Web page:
Sunday, July 21, 2024

Arsenal cannot sell Sanchez to Man City, and should keep him for the final 12 months

Yesterday the Guardian ran a story about how Man City were ‘increasingly confident of signing Alexis Sanchez for a potential fee in the region of £50m.’ They say that the Arsenal man is keen to play under Pep Guardiola again, and that Arsene Wenger is aware of his desire to go there.

That he might want to leave should come as no surprise to any Arsenal fan, and while this is a post that has the potential to come back and bite me on the arse, I would say that I am confident we will not sanction this deal.

Taking it all into account, his contract situation, our history of selling players heading into the final 12 months of the season, the money on offer, I just can’t see how Arsenal as a club can justify it in any way. Let me outline the reasons why this deal should not happen, and why I feel that we should keep him even if he refuses new terms.

1 – If we sell our best player to a direct rival, we might as well give up. If the FA Cup win went some way to repairing the significant cracks that have appeared between fans and the manager/board, this would reopen them in a big way. There is nothing that Arsene Wenger, Stan Kroenke or Ivan Gazidis could say that would make this deal in any way acceptable.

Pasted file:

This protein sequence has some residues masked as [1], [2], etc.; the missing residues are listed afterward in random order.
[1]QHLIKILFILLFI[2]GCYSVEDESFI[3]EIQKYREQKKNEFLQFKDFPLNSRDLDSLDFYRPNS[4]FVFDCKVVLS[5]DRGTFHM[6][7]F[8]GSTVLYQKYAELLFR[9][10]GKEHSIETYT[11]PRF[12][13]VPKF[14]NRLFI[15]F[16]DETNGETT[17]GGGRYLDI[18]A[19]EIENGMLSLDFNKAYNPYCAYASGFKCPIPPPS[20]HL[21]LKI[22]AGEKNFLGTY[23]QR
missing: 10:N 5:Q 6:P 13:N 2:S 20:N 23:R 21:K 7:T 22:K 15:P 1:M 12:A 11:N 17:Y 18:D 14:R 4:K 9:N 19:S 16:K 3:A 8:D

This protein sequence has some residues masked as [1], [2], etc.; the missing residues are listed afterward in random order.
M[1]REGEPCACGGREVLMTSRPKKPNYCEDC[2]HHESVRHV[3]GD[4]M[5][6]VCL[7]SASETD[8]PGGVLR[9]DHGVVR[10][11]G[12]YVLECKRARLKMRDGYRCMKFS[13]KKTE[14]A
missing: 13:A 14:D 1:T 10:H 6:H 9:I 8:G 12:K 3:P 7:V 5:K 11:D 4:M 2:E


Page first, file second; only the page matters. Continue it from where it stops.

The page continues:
Yes, we could immediately reinvest the money, we could go large on a big signing, but the bottom line is we’ll be seen as a soft touch that has strengthened one of the other top teams as we’ve weakened ourselves. The club must know the reaction to this would be as visceral as anything we’ve ever seen, and I don’t think they’re ready to open themselves to that amount of anger.

As a club they have proven themselves indifferent to the feelings of fans in the past, but they would be very well advised to pay attention this time around. It’s time to show some backbone. You don’t finish 5th then sell your best player if you’re serious about getting back to where you want to be.

2 – Ask yourself this: Would you have more confidence in an Arsenal team with Alexis Sanchez in it, or an Arsenal board with £50m extra to spend? Exactly. Even if the Sanchez fee went on something outrageous like Kylian Mbappe, you’d be hard pressed to say it will have improved us for the season ahead, and that’s got to be our goal this summer.

Mbappe is a tremendous prospect but just 18 years old. To expect him to fill the boots of a man with 30 goals and 14 assists last season is just not realistic.

Basically, Alexis Sanchez is worth more to us on the pitch next season that £50m in the bank now. If you want to take the cash and try replace him be my guest, but I’d have little confidence in the current set-up to do that.

3 – As a player I would have no problem with Sanchez staying into the final 12 months of his contract. His character means he will always give you 100%, there’s no chance of him slacking off, and should things go well next season after we spend well this summer (hahaha, I know!), then perhaps there’s a chance of persuading him to sign a new contract.